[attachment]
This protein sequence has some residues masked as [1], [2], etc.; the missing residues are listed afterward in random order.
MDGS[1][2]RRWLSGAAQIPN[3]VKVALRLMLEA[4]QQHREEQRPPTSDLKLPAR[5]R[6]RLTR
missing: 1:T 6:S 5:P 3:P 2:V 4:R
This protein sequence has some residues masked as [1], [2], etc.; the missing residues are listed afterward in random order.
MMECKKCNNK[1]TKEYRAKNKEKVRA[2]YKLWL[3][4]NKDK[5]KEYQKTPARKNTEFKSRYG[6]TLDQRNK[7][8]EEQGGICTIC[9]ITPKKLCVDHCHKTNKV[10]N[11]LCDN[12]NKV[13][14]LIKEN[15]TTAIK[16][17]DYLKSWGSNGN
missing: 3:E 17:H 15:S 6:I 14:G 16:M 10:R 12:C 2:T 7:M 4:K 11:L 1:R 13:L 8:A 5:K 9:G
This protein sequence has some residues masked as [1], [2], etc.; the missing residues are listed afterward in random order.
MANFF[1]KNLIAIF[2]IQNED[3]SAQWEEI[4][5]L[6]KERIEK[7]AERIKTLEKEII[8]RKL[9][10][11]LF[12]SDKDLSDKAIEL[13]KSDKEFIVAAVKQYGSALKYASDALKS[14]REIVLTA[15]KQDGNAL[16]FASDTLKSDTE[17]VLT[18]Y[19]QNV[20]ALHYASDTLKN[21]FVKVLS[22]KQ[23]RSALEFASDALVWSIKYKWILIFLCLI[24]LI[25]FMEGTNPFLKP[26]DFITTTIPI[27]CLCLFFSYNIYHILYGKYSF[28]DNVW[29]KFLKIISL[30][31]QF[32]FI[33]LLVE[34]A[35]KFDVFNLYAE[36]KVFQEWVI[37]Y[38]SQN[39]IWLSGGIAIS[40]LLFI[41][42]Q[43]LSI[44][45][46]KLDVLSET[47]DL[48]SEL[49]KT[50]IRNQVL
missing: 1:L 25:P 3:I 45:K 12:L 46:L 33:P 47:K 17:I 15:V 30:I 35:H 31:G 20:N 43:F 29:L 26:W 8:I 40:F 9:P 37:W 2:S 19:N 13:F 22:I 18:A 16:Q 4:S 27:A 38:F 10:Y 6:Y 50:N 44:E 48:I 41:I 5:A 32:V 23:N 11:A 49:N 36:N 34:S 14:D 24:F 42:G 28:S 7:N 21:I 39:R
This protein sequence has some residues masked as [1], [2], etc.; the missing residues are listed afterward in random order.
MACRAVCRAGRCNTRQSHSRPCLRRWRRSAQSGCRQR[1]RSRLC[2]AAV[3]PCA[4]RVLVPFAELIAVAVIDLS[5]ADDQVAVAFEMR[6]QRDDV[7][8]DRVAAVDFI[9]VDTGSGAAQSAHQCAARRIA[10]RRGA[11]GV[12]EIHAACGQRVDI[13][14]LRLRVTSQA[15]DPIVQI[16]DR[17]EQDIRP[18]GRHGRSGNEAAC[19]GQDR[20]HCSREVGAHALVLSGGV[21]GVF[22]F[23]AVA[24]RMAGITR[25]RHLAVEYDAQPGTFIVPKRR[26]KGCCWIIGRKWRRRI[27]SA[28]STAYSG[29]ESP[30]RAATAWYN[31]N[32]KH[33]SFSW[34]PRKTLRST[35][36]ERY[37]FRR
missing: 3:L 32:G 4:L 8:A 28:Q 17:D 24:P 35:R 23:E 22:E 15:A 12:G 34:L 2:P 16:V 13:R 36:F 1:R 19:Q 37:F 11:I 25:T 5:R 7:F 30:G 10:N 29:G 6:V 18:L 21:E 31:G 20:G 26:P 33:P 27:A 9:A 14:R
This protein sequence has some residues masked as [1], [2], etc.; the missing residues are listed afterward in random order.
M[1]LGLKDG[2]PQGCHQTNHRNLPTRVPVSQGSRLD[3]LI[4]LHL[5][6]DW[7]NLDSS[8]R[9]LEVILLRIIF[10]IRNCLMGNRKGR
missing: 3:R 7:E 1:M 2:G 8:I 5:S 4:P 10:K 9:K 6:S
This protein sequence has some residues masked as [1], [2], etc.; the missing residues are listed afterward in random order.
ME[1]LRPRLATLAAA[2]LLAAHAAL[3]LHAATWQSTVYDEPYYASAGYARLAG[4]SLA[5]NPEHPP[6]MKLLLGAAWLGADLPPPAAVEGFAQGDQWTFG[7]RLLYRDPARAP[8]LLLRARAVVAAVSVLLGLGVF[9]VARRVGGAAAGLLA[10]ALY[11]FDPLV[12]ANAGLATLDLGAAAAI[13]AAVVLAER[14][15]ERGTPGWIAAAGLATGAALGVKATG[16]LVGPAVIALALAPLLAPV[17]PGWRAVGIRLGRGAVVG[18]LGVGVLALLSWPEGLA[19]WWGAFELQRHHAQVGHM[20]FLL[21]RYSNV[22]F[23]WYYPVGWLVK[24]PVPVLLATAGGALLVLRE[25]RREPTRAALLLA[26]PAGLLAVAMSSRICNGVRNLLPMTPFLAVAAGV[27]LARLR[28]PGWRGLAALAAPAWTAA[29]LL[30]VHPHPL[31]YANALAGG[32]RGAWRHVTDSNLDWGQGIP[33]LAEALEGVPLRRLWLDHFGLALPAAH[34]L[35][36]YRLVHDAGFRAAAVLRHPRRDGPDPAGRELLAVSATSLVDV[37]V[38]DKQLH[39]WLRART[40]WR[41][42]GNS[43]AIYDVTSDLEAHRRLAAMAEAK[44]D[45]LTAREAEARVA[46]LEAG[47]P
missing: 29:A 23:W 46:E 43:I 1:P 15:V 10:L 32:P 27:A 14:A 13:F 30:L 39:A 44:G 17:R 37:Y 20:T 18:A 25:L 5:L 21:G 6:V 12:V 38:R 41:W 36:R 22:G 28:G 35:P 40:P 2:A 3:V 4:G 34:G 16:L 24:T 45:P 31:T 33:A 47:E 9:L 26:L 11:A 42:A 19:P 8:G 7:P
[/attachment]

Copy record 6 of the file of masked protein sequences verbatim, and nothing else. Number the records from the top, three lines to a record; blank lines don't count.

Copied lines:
This protein sequence has some residues masked as [1], [2], etc.; the missing residues are listed afterward in random order.
ME[1]LRPRLATLAAA[2]LLAAHAAL[3]LHAATWQSTVYDEPYYASAGYARLAG[4]SLA[5]NPEHPP[6]MKLLLGAAWLGADLPPPAAVEGFAQGDQWTFG[7]RLLYRDPARAP[8]LLLRARAVVAAVSVLLGLGVF[9]VARRVGGAAAGLLA[10]ALY[11]FDPLV[12]ANAGLATLDLGAAAAI[13]AAVVLAER[14][15]ERGTPGWIAAAGLATGAALGVKATG[16]LVGPAVIALALAPLLAPV[17]PGWRAVGIRLGRGAVVG[18]LGVGVLALLSWPEGLA[19]WWGAFELQRHHAQVGHM[20]FLL[21]RYSNV[22]F[23]WYYPVGWLVK[24]PVPVLLATAGGALLVLRE[25]RREPTRAALLLA[26]PAGLLAVAMSSRICNGVRNLLPMTPFLAVAAGV[27]LARLR[28]PGWRGLAALAAPAWTAA[29]LL[30]VHPHPL[31]YANALAGG[32]RGAWRHVTDSNLDWGQGIP[33]LAEALEGVPLRRLWLDHFGLALPAAH[34]L[35][36]YRLVHDAGFRAAAVLRHPRRDGPDPAGRELLAVSATSLVDV[37]V[38]DKQLH[39]WLRART[40]WR[41][42]GNS[43]AIYDVTSDLEAHRRLAAMAEAK[44]D[45]LTAREAEARVA[46]LEAG[47]P
missing: 29:A 23:W 46:E 43:I 1:P 15:V 10:L 32:P 27:A 14:A 13:F 30:L 39:A 44:G 17:R 37:Y 20:T 18:A 25:L 5:L 21:G 6:V 12:V 38:R 41:W 36:R 22:G 28:G 35:P 40:P 2:A 3:V 4:G 34:G 16:L 24:T 45:P 31:T 33:A 47:E 9:L 26:L 11:A 42:A 19:P 8:G 7:P